From the 12th through the 16th centuries, monks laboring in monasteries would routinely scrap the ink off the ancient manuscripts in their libraries in order to reuse the parchment to copy scripture. Thusly, untold ancient texts were lost to mankind.
It was an act then of incredible serendipity that in 1417 one Poggio Bracciolini, rummaging through the library of a monastery in Italy, opened and recognized an extraordinary work by the ancient Greek poet Lucretius, a contemporary of Cicero. In its 1700 plus lines De Rerum Natura (On the Nature of Things) summarized the atomic theory of Democritus and the atheism of Epicurus, as well as laying out an ancient theory of evolution. Bracciolini obtained permission to copy the text and over the following couple of decades distributed it to other scholars across Europe, giving birth to the Renaissance and its natural offspring, The Enlightenment. Among thinkers who were influenced by De Rerum Natura were Giordano Bruno, Galileo Galilei, Thomas More, Niccolò Machiavelli, Montaigne, and Thomas Jefferson. Oh, and lest I forget, Christopher Hitchens (He included a passage as the very first piece in his book The Portable Atheist.). Quite a fan club.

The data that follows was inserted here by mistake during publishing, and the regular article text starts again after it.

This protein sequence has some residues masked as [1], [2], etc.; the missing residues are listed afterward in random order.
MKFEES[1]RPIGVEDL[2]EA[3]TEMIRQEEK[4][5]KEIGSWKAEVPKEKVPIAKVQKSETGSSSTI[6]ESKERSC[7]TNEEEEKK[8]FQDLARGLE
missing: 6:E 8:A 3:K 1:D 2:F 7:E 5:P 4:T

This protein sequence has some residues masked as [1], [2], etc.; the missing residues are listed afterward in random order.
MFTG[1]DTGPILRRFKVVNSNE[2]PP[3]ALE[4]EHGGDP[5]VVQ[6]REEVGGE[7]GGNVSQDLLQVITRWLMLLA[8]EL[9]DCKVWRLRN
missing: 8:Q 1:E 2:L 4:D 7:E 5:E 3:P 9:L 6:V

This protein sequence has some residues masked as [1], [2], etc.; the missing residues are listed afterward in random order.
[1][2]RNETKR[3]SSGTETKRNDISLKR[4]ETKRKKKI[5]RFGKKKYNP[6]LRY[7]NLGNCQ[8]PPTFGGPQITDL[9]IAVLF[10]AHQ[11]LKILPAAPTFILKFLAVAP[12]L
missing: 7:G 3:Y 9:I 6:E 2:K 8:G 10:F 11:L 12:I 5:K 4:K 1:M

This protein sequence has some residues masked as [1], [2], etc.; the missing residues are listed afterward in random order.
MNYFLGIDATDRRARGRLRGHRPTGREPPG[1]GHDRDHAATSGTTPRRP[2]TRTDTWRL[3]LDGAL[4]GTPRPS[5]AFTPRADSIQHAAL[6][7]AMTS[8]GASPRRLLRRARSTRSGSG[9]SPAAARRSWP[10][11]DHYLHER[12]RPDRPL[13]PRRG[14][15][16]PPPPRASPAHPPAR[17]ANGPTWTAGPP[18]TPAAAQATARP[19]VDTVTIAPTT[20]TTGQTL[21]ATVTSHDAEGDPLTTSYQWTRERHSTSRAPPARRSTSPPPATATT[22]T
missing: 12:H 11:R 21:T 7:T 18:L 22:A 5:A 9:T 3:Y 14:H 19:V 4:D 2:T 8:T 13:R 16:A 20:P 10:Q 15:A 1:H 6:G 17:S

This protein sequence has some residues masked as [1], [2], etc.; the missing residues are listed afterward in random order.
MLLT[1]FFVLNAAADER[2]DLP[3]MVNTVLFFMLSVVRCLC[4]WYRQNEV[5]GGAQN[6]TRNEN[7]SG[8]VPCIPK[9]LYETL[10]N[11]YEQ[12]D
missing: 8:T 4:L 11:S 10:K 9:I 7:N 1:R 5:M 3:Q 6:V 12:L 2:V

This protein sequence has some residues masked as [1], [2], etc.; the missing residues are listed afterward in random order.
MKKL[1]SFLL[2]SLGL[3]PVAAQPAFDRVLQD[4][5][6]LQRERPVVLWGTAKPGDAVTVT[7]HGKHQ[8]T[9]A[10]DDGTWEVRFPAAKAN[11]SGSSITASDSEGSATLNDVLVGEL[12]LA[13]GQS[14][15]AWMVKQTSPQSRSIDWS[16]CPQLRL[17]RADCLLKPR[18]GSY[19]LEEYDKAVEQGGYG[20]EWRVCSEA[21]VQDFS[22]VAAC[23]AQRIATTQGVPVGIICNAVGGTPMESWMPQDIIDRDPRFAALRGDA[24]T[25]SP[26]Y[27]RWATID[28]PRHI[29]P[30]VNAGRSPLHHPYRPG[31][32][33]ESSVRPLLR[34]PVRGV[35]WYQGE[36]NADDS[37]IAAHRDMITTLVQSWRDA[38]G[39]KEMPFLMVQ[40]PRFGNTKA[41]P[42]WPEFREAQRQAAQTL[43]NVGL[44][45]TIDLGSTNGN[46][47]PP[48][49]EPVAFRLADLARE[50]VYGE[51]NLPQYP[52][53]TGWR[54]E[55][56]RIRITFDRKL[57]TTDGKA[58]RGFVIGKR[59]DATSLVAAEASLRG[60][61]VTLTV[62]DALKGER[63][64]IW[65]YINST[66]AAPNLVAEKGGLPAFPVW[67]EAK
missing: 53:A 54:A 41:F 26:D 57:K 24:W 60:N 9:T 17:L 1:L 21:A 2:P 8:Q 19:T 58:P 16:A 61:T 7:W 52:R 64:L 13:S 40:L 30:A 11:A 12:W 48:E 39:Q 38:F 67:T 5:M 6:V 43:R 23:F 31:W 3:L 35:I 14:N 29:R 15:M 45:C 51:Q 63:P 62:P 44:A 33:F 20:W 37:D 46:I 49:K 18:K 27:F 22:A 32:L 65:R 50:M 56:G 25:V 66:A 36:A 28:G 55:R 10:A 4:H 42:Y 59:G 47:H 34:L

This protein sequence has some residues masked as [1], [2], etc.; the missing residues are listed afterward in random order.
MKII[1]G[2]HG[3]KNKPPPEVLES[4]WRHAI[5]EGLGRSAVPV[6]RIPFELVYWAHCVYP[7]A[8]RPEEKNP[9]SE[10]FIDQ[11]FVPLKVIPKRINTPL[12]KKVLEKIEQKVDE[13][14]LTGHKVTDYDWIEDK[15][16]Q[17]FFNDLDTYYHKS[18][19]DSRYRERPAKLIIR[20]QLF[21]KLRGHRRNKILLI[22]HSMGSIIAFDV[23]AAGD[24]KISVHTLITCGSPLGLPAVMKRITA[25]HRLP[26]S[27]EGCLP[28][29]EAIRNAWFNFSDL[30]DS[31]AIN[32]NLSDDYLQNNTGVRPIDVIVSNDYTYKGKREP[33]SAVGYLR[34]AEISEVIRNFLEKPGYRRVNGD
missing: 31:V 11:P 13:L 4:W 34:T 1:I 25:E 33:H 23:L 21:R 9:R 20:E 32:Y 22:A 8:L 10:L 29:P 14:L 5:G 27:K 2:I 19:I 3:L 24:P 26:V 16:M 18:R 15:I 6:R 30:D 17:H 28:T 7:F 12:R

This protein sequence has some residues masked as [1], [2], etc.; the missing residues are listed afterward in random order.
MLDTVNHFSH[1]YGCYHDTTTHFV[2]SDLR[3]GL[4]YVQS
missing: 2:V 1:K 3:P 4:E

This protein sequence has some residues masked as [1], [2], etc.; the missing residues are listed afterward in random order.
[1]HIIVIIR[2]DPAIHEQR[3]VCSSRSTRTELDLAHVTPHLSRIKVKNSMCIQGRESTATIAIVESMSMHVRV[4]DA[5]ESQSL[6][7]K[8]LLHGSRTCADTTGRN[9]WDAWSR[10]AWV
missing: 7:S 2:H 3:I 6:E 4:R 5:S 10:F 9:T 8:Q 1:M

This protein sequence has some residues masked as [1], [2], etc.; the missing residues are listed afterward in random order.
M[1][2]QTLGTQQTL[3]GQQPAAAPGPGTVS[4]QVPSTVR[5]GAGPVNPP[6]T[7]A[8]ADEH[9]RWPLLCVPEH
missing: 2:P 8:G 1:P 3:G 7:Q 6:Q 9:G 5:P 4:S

I mention all this because of a book I recently discovered, The Swerve: How the World Became Modern. In its pages, recently the recipient of a 2012 Pulitzer Prize, Stephan Greenblatt tells the story of the manuscript’s rediscovery and its influence, as well as highlighting some of the work’s more compelling contributions to modern thought and perhaps even the “sexual revolution”.
I am loving it, and I highly recommend it. Get it and read it before the Religious Right hears about it and tries to have it banned.